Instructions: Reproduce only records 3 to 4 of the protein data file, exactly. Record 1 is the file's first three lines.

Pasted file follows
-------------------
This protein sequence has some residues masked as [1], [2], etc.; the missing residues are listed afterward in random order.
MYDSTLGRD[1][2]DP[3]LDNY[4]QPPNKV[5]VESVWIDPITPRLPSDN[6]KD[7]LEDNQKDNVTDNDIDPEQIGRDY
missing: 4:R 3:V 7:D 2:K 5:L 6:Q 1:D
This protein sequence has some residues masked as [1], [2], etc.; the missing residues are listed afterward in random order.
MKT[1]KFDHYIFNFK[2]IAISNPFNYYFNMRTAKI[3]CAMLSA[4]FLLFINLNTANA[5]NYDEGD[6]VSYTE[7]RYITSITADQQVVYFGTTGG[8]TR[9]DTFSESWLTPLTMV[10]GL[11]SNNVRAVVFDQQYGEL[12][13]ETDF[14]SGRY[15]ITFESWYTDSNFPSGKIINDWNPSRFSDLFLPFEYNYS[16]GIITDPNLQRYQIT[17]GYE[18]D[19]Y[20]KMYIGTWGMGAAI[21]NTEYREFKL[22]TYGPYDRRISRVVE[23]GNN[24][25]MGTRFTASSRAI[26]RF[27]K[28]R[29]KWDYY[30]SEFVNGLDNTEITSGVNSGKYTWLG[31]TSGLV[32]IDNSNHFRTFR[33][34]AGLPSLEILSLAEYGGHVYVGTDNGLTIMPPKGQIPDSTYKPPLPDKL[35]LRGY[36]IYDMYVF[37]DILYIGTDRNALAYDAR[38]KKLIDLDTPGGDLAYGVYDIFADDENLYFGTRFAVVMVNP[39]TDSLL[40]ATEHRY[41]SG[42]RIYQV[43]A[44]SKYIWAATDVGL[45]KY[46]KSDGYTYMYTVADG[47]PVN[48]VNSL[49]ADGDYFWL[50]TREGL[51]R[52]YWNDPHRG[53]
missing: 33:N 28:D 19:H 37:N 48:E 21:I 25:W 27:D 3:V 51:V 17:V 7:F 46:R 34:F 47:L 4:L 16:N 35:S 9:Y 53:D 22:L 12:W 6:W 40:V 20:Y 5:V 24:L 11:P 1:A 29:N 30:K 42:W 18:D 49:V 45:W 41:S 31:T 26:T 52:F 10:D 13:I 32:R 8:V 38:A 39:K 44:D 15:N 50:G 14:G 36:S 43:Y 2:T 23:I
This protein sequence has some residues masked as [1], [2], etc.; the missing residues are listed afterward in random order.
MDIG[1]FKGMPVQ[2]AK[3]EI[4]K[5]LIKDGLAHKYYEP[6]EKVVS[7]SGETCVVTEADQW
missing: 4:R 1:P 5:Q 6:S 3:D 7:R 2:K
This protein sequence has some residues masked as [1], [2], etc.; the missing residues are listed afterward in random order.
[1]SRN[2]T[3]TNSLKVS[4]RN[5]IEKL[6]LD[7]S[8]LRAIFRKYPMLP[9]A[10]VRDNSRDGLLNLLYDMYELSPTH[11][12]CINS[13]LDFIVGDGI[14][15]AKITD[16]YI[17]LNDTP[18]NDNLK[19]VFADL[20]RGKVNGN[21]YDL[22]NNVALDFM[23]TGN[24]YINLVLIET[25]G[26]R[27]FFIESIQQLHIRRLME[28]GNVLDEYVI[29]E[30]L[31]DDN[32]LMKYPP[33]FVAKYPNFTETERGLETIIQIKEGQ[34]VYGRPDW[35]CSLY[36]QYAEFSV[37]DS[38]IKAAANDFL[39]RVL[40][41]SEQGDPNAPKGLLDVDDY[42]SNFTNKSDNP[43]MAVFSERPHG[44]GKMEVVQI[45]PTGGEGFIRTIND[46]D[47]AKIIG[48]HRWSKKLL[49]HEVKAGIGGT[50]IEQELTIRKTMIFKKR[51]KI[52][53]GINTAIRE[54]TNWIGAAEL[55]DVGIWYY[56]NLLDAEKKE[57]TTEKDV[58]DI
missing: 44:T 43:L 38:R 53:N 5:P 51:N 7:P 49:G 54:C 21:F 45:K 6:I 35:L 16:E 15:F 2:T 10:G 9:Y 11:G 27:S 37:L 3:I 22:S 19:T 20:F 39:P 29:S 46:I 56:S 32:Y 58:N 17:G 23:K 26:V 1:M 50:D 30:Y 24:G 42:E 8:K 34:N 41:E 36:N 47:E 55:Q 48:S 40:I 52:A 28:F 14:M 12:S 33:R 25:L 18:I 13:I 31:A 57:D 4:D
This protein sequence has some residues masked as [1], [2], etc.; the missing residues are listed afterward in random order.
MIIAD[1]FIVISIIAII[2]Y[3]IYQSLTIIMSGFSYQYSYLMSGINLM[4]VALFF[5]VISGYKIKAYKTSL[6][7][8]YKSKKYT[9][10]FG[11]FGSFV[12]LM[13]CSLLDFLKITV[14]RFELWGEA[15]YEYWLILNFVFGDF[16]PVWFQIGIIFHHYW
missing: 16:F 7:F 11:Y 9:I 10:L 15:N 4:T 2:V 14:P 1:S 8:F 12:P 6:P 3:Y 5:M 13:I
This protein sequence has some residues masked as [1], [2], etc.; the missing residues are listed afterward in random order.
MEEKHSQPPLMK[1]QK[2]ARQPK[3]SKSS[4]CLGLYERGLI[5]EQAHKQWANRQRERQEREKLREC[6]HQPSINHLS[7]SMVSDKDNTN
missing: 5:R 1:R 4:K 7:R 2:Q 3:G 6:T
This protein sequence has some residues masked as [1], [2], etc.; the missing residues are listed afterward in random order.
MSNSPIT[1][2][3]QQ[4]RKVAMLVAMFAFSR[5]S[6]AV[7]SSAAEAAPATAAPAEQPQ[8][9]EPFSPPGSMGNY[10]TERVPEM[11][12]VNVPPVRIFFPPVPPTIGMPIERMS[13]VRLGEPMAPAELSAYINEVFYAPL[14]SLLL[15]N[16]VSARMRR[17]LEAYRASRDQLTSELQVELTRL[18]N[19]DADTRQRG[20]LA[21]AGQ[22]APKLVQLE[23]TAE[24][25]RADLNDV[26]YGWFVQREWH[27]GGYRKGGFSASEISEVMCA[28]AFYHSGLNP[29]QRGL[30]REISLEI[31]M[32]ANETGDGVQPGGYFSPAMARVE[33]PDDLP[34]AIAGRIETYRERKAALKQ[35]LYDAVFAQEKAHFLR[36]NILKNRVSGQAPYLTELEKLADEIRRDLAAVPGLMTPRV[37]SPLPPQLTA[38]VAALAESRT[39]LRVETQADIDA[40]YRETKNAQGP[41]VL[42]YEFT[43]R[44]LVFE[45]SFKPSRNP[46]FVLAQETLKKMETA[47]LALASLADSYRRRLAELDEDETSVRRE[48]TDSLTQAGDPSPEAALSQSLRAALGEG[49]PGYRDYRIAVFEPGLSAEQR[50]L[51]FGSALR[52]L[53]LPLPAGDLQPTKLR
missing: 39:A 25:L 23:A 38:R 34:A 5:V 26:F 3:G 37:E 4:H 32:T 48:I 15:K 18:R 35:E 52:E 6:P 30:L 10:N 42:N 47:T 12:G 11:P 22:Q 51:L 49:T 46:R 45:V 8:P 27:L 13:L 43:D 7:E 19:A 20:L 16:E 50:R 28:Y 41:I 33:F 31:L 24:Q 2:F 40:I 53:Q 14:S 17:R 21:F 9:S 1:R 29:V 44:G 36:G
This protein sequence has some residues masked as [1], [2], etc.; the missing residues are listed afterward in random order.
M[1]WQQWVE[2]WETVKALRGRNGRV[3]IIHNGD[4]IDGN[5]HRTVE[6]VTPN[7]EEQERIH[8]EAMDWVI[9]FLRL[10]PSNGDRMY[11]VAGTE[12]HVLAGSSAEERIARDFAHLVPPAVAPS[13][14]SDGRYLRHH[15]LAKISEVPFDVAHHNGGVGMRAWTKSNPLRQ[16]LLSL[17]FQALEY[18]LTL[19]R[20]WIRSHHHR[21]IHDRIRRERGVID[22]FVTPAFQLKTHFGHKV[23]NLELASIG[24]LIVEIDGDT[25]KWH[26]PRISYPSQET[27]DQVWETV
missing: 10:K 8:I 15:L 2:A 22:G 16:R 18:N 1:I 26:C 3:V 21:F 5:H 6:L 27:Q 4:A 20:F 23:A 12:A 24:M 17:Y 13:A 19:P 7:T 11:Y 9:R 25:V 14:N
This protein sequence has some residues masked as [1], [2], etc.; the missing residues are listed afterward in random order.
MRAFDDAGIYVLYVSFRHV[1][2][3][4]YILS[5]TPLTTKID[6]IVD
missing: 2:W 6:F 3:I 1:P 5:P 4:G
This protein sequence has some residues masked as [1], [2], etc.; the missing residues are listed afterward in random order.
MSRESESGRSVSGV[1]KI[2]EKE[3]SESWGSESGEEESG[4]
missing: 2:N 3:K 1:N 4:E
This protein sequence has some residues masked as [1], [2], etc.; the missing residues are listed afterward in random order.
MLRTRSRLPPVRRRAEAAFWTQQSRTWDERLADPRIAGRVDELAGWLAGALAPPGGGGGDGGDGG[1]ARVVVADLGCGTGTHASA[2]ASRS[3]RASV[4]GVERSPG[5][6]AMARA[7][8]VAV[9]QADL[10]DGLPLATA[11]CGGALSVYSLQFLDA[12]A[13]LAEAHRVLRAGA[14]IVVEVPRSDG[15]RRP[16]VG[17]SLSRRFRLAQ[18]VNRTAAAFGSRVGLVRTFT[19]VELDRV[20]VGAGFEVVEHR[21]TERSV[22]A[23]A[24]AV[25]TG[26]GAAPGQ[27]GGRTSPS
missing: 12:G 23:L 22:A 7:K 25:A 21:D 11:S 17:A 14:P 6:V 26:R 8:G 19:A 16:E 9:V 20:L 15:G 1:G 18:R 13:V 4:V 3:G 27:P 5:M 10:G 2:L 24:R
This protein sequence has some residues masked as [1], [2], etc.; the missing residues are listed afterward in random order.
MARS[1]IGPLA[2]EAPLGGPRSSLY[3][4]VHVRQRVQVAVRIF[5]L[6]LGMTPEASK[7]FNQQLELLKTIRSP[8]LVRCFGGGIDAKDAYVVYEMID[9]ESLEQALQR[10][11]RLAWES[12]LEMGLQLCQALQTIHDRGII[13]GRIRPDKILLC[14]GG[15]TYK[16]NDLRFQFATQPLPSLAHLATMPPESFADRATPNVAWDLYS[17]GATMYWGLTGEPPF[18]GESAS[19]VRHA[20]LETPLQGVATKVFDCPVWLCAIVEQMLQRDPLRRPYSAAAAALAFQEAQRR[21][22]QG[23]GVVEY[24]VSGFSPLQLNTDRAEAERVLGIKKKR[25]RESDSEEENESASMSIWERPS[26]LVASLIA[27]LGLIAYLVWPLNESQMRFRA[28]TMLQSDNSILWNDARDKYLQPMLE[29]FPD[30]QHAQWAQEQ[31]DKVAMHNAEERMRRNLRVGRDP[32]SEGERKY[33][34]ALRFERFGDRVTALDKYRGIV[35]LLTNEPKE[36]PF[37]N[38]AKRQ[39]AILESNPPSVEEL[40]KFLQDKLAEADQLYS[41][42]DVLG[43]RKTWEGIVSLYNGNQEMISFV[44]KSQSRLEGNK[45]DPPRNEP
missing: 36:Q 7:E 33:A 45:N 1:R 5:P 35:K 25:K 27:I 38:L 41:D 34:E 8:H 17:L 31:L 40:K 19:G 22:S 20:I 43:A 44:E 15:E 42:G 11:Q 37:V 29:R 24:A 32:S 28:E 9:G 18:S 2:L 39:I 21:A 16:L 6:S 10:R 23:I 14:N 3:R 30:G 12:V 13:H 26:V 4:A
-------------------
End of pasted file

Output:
This protein sequence has some residues masked as [1], [2], etc.; the missing residues are listed afterward in random order.
MDIG[1]FKGMPVQ[2]AK[3]EI[4]K[5]LIKDGLAHKYYEP[6]EKVVS[7]SGETCVVTEADQW
missing: 4:R 1:P 5:Q 6:S 3:D 7:R 2:K
This protein sequence has some residues masked as [1], [2], etc.; the missing residues are listed afterward in random order.
[1]SRN[2]T[3]TNSLKVS[4]RN[5]IEKL[6]LD[7]S[8]LRAIFRKYPMLP[9]A[10]VRDNSRDGLLNLLYDMYELSPTH[11][12]CINS[13]LDFIVGDGI[14][15]AKITD[16]YI[17]LNDTP[18]NDNLK[19]VFADL[20]RGKVNGN[21]YDL[22]NNVALDFM[23]TGN[24]YINLVLIET[25]G[26]R[27]FFIESIQQLHIRRLME[28]GNVLDEYVI[29]E[30]L[31]DDN[32]LMKYPP[33]FVAKYPNFTETERGLETIIQIKEGQ[34]VYGRPDW[35]CSLY[36]QYAEFSV[37]DS[38]IKAAANDFL[39]RVL[40][41]SEQGDPNAPKGLLDVDDY[42]SNFTNKSDNP[43]MAVFSERPHG[44]GKMEVVQI[45]PTGGEGFIRTIND[46]D[47]AKIIG[48]HRWSKKLL[49]HEVKAGIGGT[50]IEQELTIRKTMIFKKR[51]KI[52][53]GINTAIRE[54]TNWIGAAEL[55]DVGIWYY[56]NLLDAEKKE[57]TTEKDV[58]DI
missing: 44:T 43:L 38:R 53:N 5:P 51:N 7:P 49:G 54:C 21:F 45:K 6:I 35:L 16:E 15:F 2:T 10:G 9:Y 11:G 27:S 37:L 3:I 22:S 19:T 20:F 39:P 29:S 46:I 56:S 32:Y 58:N 17:G 23:K 26:V 1:M 50:D 30:Y 24:G 42:E 8:K 34:N 41:E 36:N 47:E 55:Q 48:S 40:I 52:A 28:F 14:M 12:S 33:R 25:L 18:I 13:I 31:A 57:D 4:D